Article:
4—The Grey—Less an ownage picture and more an existential meditation on the futility of testicles as survival tools, and less a big dumb thing about a bunch of dudes getting eaten by wolves than a really goddamn good movie. It's the best thing Joe Carnahan's ever done by quite a bit (Narc comes closest, but good as it was it was still nowhere near this), and neck-and-neck with Taken for “best late-period Liam Neeson ownage picture,” no mean feat these days now with Liam Neeson's ascension to godhood.

3—Magic Mike—On top of all the praise I rained on it like so many $1 bills, it's also a clear-eyed look at the precariousness of the American economy at present.

2—The Cabin In The Woods—So clever. So much fun.

1—Sleepless Night—And, my favorite of the year thus far. What, you thought I wasn't going to love a French gangster movie that inflects its essentially naturalistic presentation with surreal elements to create a dream-like effect and a sense of neither beginning nor ending but always existing? Child please.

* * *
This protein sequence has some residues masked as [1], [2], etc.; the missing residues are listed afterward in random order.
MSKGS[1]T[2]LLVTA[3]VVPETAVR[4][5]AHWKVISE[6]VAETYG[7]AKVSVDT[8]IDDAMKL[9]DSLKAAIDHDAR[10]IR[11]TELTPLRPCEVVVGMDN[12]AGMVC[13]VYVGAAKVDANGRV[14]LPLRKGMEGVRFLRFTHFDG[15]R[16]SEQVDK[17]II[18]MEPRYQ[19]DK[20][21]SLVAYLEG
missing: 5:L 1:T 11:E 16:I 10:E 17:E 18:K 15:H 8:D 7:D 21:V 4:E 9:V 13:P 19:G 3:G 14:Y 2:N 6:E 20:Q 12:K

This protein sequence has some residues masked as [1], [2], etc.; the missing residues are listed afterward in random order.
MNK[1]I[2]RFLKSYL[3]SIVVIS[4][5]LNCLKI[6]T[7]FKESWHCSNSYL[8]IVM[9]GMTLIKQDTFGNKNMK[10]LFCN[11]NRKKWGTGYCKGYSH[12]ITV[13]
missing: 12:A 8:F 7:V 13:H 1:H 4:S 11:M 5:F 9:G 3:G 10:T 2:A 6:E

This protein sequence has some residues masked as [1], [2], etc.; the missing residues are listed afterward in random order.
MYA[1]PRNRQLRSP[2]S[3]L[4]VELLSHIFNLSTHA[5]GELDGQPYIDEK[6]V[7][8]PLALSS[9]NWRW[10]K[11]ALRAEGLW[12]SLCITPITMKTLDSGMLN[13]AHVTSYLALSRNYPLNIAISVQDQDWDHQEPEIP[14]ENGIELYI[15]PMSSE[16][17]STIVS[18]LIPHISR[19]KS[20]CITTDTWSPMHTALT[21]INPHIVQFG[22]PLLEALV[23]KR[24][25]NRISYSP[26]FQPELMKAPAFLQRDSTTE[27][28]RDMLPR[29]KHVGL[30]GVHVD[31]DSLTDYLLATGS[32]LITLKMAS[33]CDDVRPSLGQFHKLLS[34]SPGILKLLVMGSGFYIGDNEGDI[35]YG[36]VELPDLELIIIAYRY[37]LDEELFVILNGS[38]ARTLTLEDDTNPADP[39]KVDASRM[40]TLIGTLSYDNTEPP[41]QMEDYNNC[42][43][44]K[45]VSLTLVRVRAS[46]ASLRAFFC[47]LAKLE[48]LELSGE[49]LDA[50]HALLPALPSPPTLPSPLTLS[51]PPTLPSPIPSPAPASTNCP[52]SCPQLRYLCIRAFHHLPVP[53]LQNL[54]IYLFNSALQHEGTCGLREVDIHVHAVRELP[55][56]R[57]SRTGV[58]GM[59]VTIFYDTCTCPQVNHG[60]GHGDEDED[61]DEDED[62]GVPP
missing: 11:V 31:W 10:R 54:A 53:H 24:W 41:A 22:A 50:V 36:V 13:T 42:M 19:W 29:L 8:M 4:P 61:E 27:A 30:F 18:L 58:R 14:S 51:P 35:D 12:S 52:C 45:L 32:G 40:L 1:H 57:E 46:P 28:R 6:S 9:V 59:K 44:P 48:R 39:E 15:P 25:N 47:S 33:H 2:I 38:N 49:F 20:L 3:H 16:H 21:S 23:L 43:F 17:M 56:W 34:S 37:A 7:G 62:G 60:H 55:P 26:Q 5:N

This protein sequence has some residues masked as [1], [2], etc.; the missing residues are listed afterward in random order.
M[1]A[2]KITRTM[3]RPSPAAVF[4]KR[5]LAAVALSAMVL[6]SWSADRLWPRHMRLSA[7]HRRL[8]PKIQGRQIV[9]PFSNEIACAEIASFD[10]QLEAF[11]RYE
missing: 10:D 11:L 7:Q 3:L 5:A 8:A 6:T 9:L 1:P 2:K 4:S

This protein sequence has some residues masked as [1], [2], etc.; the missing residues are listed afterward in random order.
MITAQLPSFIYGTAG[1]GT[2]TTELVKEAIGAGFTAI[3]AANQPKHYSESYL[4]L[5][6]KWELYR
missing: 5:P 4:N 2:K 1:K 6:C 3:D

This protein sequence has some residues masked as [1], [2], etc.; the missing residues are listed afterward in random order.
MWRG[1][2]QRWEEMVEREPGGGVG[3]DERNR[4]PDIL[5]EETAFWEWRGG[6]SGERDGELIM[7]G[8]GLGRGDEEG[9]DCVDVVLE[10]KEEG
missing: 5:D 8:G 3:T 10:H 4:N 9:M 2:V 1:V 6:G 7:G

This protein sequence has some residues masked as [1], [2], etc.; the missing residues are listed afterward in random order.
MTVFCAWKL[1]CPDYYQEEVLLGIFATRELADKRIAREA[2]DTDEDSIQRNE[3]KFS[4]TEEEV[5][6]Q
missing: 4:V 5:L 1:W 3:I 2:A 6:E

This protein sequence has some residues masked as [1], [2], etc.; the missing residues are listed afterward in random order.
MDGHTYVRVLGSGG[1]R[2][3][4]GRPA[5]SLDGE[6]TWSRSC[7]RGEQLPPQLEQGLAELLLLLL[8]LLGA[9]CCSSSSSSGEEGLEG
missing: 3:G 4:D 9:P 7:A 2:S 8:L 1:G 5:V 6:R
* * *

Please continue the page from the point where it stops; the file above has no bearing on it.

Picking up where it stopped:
So here we are at halftime. The second half of the year holds even more glories. Beasts of the Southern Wild, The Dark Knight Rises, Holy Motors, Ek Tha Tiger, Joker, Looper, Django Unchained, The Master, whatever the fuck Terry Malick's new picture is called, that David Russell picture that basically looks like I cast it while fapping, and a zillion other things I can't even think of at the moment. AND . . . Taken 2. As Robert Carradine said in Revenge of the Nerds, “It's gonna be a great year . . . HEHHHH HEHHH HEHHH!!!”

Wednesday, June 27, 2012


Box office predictions are not what I do best, largely because I don't really care beyond a vague desire to see good pictures make money and bad ones tank, largely because the predictive metric I use is extremely imprecise: the gut feeling. One's guts, to paraphrase John Cusack in High Fidelity, tend to have shit for brains. But I've been seeing signs that allow me to make the following prediction with a fair degree of confidence: Magic Mike is going to make an absolute fuckton of money.